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Julython Code Refresh

When we launched over 6 months ago, Julython was built on Google Appengine. The site was built with Django, but used the built-in datastore for models. Google Appengine provides a complete set of tools to run any web application. Running on a PAAS removes a lot of the headaches associated with running a production site.

Then last month I started a new job at Rackspace working on the Cloud Database product, which is open source. It is really great to work for a company that recognizes the power of open source. So I got to work on converting the site to use standard Django models, Tastypie, Django Social Auth, and South. I am quite pleased with the results. Ironically the site now takes advantange of more open source projects, which we are trying to promote :)


The new site uses a couple of products from the cloud services at Rackspace. First there is a Cloud Load Balancer in front of two 512 MB Cloud Servers. The two web nodes are running a nginx proxy in front of gunicorn. The web nodes talk to a 512 MB MySQL Cloud Database.

Appengine has a great tool for monitoring performance of your web apps. The dashboard has a number of graphs as well to check on the health of your web app. This is hard to give up, which is why I turned to New Relic. With New Relic you get much more data; I do not regret the switch.

During J(an)ulython I'll be working on my project cannula, which is a deployment tool for websites. Using cannula I can deploy the site like so:

$ git push cannula master

Living on the Edge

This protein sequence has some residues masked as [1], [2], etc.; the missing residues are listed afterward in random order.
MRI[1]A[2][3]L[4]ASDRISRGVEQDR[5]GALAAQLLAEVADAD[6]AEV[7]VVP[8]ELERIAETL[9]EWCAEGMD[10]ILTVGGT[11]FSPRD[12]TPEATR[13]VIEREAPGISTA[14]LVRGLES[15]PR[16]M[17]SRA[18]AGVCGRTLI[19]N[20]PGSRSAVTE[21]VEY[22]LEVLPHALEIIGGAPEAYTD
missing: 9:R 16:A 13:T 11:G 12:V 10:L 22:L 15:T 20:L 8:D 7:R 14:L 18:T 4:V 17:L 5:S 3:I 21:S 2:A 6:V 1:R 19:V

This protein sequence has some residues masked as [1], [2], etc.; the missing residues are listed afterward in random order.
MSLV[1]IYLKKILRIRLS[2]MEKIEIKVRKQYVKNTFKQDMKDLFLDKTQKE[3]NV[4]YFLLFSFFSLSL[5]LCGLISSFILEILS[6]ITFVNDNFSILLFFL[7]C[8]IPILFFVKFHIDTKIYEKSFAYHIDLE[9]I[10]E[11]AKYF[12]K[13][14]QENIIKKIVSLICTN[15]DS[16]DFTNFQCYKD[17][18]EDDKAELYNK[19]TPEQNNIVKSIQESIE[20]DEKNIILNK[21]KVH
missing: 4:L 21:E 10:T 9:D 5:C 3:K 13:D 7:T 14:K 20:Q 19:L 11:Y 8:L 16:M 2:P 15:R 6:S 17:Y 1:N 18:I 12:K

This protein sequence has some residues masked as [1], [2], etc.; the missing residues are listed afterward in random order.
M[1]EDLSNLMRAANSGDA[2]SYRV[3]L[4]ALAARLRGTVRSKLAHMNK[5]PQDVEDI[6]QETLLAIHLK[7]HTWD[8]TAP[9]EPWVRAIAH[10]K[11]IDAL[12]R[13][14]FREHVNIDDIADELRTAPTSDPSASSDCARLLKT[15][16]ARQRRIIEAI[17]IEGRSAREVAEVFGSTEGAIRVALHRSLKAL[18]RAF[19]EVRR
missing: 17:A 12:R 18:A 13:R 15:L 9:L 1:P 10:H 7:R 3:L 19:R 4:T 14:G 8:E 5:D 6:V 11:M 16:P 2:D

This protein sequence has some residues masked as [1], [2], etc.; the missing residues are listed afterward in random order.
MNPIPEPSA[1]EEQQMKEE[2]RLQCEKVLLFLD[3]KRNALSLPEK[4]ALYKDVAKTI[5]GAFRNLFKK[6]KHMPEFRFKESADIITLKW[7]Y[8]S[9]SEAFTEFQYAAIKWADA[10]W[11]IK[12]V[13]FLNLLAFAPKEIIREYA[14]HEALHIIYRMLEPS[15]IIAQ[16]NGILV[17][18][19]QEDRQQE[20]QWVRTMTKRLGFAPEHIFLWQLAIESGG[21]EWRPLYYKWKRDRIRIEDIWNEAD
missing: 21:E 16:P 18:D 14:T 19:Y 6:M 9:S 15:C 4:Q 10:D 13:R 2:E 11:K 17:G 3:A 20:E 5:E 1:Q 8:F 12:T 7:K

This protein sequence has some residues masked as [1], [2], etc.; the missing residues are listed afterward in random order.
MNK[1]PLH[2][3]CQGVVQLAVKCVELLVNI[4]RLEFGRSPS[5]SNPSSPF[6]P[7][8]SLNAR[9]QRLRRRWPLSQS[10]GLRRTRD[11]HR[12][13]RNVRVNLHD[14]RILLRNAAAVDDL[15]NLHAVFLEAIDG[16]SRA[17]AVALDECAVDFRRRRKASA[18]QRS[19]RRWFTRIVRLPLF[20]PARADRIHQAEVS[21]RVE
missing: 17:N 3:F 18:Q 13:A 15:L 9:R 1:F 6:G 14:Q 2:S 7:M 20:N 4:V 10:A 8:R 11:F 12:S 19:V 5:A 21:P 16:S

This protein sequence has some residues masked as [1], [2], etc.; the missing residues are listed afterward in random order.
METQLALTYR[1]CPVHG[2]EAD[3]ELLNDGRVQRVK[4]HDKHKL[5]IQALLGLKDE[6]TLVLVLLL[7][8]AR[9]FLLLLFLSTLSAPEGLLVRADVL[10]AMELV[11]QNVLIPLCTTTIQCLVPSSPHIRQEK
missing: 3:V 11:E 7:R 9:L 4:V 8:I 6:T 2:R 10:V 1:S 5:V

Even though Django 1.5 is still in beta, it is worth running to get the new configurable User model. This made the transition super easy from webapp2 user models on Appengine to a custom class to interact with Django Social Auth properly. Webapp2 stores the auth_ids in the format 'provider:uid' in a list property on the User class. It also provides methods to add new auth ids, etc. Now with Django 1.5 you can alter the User Class to add custom fields or methods. Here is the User model from Julthon:

from django.db import models
from django.contrib.auth.models import AbstractUser
from social_auth.models import UserSocialAuth

class User(AbstractUser):
    description = models.TextField(blank=True)
    url = models.URLField(blank=True, null=True)
    # more custom fields here

    def add_auth_id(self, auth_str):
            user = User.objects.get(username='foo')
        provider, uid = auth_str.split(':')
        UserSocialAuth.create_social_auth(self, uid, provider)

    def get_by_auth_id(cls, auth_str):
            user = User.get_by_auth_id('twitter:julython')
        provider, uid = auth_str.split(':')
        sa = UserSocialAuth.get_social_auth(provider, uid)
        if sa is None:
            return None
        return sa.user

    def auth_ids(self):
        auths = self.social_auth.all()
        return [':'.join([a.provider, a.uid]) for a in auths]


Using the provider 'email' you can store multiple email addresses for the user and let Django Social Auth handle the uniqueness of email addresses.

Now with very little change to the api endpoint for commits it is easy to associate a commit with a user by email address.

class Commit(models.Model):
    user = models.ForeignKey(settings.AUTH_USER_MODEL, blank=True, null=True)
    hash = models.CharField(max_length=255, unique=True)
    author = models.CharField(max_length=255, blank=True)
    name = models.CharField(max_length=255, blank=True)
    email = models.CharField(max_length=255, blank=True)
    message = models.CharField(max_length=2024, blank=True)

    def user_model(cls):
        """No need to import our custom user model."""
        return cls._meta.get_field('user')

    def create_by_email(cls, email, commits, project=None):
        """Create a commit by email address"""
        user = cls.user_model().get_by_auth_id('email:%s' % email)